As Peter Zeughauser noted recently in The American Lawyer (October 2011, p. 64): “The Achilles heel of many firms is that they use discounting to achieve high levels of client satisfaction … without focusing their partners on improving profit margins.”

This problem is familiar in other businesses. The widely quoted text The Strategy and Tactics of Pricing (p.4) notes that:

Customer satisfaction can usually be bought by a combination of over delivering on value and under pricing products… The purpose of strategic pricing is to price more profitably by capturing more value, not necessarily by making more sales.

Discounting can have a bigger much bigger effect on profitability than you might think. If you want to work through the math, see the table below to review the effects of a 10% discount for Beth, the fictional labor and employment lawyer we introduced in Part 2 of this series. Or you can skip the table and take our word for it: in this case, a 10% discount reduced profits by 80%.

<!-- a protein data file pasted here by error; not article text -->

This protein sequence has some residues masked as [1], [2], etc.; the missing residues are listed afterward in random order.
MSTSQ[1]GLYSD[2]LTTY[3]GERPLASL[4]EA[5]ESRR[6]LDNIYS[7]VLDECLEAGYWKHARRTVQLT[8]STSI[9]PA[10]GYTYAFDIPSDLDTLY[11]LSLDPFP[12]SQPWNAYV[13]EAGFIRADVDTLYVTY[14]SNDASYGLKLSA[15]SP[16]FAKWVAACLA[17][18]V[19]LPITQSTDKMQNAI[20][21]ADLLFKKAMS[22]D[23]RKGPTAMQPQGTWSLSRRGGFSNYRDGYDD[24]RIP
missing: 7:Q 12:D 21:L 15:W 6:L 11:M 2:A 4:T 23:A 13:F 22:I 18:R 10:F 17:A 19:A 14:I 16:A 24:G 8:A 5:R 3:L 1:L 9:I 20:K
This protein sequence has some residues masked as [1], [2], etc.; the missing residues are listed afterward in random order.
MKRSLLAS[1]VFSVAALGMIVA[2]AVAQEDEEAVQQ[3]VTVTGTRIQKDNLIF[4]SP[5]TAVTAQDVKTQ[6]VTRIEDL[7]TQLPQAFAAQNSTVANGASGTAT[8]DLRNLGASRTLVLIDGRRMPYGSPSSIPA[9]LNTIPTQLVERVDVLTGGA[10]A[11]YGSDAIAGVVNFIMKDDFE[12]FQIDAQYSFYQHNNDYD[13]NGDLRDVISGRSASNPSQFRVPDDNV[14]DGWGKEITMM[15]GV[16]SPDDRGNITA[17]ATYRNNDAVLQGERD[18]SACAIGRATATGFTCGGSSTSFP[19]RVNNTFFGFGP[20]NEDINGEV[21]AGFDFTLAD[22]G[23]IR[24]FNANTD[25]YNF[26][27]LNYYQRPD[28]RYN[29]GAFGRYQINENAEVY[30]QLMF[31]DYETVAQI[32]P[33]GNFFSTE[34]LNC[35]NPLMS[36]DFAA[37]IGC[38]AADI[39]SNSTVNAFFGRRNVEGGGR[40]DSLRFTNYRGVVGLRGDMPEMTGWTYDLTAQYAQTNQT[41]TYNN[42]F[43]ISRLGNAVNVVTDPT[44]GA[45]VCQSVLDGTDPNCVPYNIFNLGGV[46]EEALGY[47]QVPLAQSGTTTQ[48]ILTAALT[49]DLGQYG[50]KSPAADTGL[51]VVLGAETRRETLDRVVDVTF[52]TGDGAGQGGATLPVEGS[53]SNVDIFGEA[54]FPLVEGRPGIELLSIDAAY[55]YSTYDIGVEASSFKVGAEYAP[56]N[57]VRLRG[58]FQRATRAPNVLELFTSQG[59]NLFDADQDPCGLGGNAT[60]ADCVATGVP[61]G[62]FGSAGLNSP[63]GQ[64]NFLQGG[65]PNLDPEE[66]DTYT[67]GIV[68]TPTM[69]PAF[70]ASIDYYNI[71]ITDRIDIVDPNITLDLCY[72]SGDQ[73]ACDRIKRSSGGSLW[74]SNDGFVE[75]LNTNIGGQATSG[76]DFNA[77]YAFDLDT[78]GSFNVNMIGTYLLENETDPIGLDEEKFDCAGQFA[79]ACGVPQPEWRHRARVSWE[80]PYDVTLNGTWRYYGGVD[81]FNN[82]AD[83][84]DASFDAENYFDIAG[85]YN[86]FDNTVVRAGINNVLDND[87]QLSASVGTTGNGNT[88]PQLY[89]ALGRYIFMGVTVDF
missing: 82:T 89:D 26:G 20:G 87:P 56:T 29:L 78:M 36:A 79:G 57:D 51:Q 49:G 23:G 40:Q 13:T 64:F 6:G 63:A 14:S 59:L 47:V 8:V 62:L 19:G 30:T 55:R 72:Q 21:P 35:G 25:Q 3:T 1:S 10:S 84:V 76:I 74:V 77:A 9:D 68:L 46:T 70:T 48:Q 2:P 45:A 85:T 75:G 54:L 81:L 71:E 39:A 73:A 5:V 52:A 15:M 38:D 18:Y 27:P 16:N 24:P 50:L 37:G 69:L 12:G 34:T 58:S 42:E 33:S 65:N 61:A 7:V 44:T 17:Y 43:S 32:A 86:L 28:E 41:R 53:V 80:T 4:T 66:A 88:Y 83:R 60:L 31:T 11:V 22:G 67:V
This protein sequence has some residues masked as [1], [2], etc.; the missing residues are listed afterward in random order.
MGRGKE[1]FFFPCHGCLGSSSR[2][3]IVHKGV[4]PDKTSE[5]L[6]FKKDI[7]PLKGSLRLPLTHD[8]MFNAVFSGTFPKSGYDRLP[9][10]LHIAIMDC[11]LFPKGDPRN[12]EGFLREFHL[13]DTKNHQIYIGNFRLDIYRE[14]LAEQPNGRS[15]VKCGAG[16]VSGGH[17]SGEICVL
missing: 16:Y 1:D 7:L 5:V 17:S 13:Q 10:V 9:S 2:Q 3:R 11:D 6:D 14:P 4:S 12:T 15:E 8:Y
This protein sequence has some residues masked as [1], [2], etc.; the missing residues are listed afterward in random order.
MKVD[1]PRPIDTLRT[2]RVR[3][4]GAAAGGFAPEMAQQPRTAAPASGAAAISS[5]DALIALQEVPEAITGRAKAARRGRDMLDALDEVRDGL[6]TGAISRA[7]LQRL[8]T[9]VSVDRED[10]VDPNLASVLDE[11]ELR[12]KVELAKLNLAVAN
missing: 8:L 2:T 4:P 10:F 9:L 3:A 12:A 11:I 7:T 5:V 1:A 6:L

No discount

10% discount

Salary

$250,000

No change

Number of hours worked

2500

No change

Salary per hour

$100

No change

Direct labor ($100 salary per hour x 2000 realized hours)

$200,000

No change

Indirect labor overhead ($100 salary per hour x 500 unrealized hours for administration, marketing and unpaid bills)

$ 50,000

No change

Other overhead expenses (malpractice insurance, health insurance, fringe benefits, taxes, rent, phone etc.)

$100,000

No change

Total expenses

$350,000

No change

Actual hourly rate

$200

$180

Total revenue (Realized hours x hourly rate)

$400,000

$360,000

Profit (loss) for end of year bonus or correction

$ 50,000

$10,000

When law firms calculate their partner compensation for 2011, many will see all too clearly how last year’s discounting reduced their income much more than they expected.